“Future Perfect”: Peak oil, Mayberry, and a saner world

Peak-oil believers have multiplied like religious revivalists across America and the world, describing on their websites how they became, in the language of
conversion, “peak oil aware.” Still, the news coverage falls back on old stereotypes—
environmentalist, survivalist, homesteader, and homeschooler—often dismissing peak oil, like most useful ideas, as an obsession of the far Left or far Right.

The simpler truth is that peak-oil converts are often young people reviving the personal habits and self-sufficient skills of their grandparents’ generation, thinking seriously about their tap water, transportation, income, food, heat, and electricity, and realizing how little would survive the end of fossil fuels. They anticipate that population trends, climate change, and other problems will compound the crisis, creating what Kunstler has called the Long Emergency. While others are preoccupied with the hot-button lifestyle issues of the moment, they are planting gardens, buying foreclosed farms, learning traditional crafts, taking crash courses in survival skills, and soberly preparing while silently counting down.

In this wonderful piece (Sorry, subscriber-access only! Go subscribe to this fine, anti-war conservative organ!), from the 25 August The American Conservative, Brian Kaller, nonetheless warning of the impending peak oil “crisis”, sets himself apart, marvelously, from the likes of Kunstler (“Tattooing has traditionally been a marginal activity among civilized people, the calling card of cannibals, sailors, and whores. The appropriate place for it is on the margins, in the back alleys, the skid rows. The mainstreaming of tattoos (on main street) is a harbinger of social dysfunction.”) — whom I very much respect, whose writing, particularly in The Geography of Nowhere has influenced me tremendously –, prognosticating that “peak oil will probably not be a crash . . . but a series of small breakdowns, price hikes, and local crises.” [My emphasis. – NPO]

Kaller, as I (and numerous others, including John) have, laments the destructive ways intrinsic in agri-business; however, he particularly strikes a chord with me when he asserts that

[w]e need a common vision that avoids post-apocalypse yarns as well as “Star Trek” fantasies in favor of something both realistic and hopeful. Handled right, peak oil could bring a revival of small-town America, local farming, small businesses, and an economy that centers around Main Street rather than Wall Street. It wouldn’t require us suddenly to turn Amish. With solar, wind, and nuclear power, we can maintain the Internet, commuter rail, and other technologies and continue the global exchange of ideas.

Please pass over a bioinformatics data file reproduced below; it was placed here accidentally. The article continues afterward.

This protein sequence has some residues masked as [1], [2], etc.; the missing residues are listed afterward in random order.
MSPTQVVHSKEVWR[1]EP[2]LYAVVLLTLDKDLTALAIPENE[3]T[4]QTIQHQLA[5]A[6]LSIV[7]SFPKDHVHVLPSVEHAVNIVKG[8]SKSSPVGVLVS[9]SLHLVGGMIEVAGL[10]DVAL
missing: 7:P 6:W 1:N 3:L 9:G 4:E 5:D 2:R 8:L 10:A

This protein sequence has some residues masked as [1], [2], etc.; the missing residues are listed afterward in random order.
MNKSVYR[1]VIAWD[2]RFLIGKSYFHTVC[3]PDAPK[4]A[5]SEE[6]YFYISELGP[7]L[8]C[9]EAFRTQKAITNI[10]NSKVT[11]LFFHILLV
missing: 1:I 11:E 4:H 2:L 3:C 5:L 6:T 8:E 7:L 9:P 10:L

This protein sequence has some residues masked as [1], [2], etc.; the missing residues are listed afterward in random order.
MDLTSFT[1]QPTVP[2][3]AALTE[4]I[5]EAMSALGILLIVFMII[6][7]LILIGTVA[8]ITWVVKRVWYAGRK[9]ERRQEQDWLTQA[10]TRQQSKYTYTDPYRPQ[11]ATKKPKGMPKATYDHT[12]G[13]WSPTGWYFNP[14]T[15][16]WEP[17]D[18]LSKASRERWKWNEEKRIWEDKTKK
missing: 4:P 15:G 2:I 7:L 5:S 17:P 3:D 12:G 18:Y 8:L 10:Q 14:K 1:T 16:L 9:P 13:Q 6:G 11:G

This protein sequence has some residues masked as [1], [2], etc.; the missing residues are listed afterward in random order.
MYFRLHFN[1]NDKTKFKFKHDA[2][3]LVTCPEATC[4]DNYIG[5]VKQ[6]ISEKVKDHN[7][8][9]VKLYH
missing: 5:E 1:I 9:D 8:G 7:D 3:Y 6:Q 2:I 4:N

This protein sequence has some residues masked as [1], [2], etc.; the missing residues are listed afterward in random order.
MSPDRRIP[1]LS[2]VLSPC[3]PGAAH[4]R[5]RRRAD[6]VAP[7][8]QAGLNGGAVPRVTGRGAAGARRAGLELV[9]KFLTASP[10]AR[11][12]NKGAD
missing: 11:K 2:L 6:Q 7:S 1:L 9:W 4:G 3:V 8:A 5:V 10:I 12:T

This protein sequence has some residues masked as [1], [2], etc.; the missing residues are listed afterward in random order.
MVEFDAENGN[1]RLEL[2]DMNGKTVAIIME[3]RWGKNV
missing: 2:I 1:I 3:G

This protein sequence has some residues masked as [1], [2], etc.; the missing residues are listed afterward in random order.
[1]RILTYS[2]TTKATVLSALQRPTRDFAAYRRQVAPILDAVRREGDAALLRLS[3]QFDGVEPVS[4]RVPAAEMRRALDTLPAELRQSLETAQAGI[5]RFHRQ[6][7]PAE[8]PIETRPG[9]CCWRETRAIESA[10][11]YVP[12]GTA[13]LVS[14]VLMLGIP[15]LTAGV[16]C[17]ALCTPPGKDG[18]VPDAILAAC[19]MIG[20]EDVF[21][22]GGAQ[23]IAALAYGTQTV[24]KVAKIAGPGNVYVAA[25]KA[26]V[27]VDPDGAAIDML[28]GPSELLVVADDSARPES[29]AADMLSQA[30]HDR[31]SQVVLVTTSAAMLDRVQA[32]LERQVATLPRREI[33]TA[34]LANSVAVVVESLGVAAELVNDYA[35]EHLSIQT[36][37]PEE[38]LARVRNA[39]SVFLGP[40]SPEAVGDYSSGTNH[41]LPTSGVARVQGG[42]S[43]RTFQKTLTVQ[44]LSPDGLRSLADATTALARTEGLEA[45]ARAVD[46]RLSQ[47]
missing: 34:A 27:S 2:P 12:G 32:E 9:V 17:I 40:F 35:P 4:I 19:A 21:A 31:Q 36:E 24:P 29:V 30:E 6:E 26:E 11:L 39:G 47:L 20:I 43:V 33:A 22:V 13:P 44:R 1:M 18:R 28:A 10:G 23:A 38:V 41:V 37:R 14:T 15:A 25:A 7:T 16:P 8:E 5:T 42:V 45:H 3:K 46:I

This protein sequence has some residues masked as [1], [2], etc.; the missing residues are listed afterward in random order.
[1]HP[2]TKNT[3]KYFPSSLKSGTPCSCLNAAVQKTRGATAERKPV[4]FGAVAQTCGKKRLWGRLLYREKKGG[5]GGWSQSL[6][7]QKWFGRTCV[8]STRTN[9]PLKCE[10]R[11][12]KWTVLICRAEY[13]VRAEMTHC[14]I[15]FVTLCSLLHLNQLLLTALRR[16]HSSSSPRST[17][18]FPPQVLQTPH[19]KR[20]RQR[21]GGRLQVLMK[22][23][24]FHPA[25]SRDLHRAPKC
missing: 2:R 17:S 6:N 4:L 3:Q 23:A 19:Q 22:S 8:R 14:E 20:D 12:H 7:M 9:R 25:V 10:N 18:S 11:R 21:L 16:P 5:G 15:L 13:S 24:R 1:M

So, for our new vision during this national crisis, I nominate “The Andy Griffith Show.” No, really, I’m serious.

Is this simple suggestion, that we model our communities after that over which Andy Taylor presided, rather than after some abstraction, based not on people, but on technology and “progress”, not that about which conservatism truly is? Rather undeniably, not everyone one the right accedes to the position that peak oil truly threatens our way of life; I disagree with them, but, wishing to reach out and to establish common ground, suggest that, even if we, who forewarn against the “local crises”, say not sooth, but preach of doom that shall pass, may be right in urging a return to Kaller’s Mayberry-like world not out of commercial necessity, but, instead, out of cultural necessity.

What has come to represent American “conservatism” descends less from Burke than from those Jacobins whom he detested, against whom that great sage took took to his pen: They seek to spread democracy, that most debase-able of governments, one which, often enough, they fail to exercise at home, the world across, giving birth to empire as they bring death to community. Particularly in the wake of Senator McCain’s announcement that he selected Palin to run with him, the right has offered incessant peans to small-town America, all the while sending small-town Americans, including Governor Palin’s son, to fight foreign battles, shipping small-town American jobs abroad as part of ideological “free” trade, and, generally, furthering distancing itself from the actual, real values, whereof Kaller composes, that emanate from and denote small-town America. Look homeward, America: Look homeward, conservatives. Harry Kazazian has. The facts that seem to indicate the truthiness of these nonsensical forecasts of peak oil have left him with little choice.

(Page Two)


One Response

  1. I discovered your blog when I was searching for something unrelated, but this post was one of the first sites listed in Bing, your blog must be pretty popular! Keep up the good work!

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